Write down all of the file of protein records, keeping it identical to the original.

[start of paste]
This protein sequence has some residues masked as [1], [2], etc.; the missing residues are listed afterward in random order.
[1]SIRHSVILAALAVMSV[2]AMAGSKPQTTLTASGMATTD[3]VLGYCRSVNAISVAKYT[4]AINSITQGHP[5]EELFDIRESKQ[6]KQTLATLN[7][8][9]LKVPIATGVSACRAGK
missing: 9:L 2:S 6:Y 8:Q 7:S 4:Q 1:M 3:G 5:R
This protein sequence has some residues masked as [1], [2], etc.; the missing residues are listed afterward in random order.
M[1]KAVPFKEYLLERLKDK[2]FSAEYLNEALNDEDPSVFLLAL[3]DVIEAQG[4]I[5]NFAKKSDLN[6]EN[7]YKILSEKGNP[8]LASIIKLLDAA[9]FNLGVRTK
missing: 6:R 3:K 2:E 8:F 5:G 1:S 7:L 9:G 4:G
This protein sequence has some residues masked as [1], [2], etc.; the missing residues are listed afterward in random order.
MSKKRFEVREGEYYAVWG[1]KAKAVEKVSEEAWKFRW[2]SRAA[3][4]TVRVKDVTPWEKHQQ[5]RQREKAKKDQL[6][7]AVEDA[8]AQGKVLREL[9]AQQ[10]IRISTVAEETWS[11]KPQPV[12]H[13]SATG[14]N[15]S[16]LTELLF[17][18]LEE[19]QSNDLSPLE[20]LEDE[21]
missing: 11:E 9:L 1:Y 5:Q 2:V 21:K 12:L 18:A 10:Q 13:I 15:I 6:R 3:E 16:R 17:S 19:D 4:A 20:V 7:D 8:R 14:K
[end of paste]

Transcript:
This protein sequence has some residues masked as [1], [2], etc.; the missing residues are listed afterward in random order.
[1]SIRHSVILAALAVMSV[2]AMAGSKPQTTLTASGMATTD[3]VLGYCRSVNAISVAKYT[4]AINSITQGHP[5]EELFDIRESKQ[6]KQTLATLN[7][8][9]LKVPIATGVSACRAGK
missing: 9:L 2:S 6:Y 8:Q 7:S 4:Q 1:M 3:G 5:R
This protein sequence has some residues masked as [1], [2], etc.; the missing residues are listed afterward in random order.
M[1]KAVPFKEYLLERLKDK[2]FSAEYLNEALNDEDPSVFLLAL[3]DVIEAQG[4]I[5]NFAKKSDLN[6]EN[7]YKILSEKGNP[8]LASIIKLLDAA[9]FNLGVRTK
missing: 6:R 3:K 2:E 8:F 5:G 1:S 7:L 9:G 4:G
This protein sequence has some residues masked as [1], [2], etc.; the missing residues are listed afterward in random order.
MSKKRFEVREGEYYAVWG[1]KAKAVEKVSEEAWKFRW[2]SRAA[3][4]TVRVKDVTPWEKHQQ[5]RQREKAKKDQL[6][7]AVEDA[8]AQGKVLREL[9]AQQ[10]IRISTVAEETWS[11]KPQPV[12]H[13]SATG[14]N[15]S[16]LTELLF[17][18]LEE[19]QSNDLSPLE[20]LEDE[21]
missing: 11:E 9:L 1:Y 5:Q 2:V 21:K 12:L 18:A 10:Q 13:I 15:I 6:R 3:E 16:R 17:S 19:D 4:A 20:V 7:D 8:R 14:K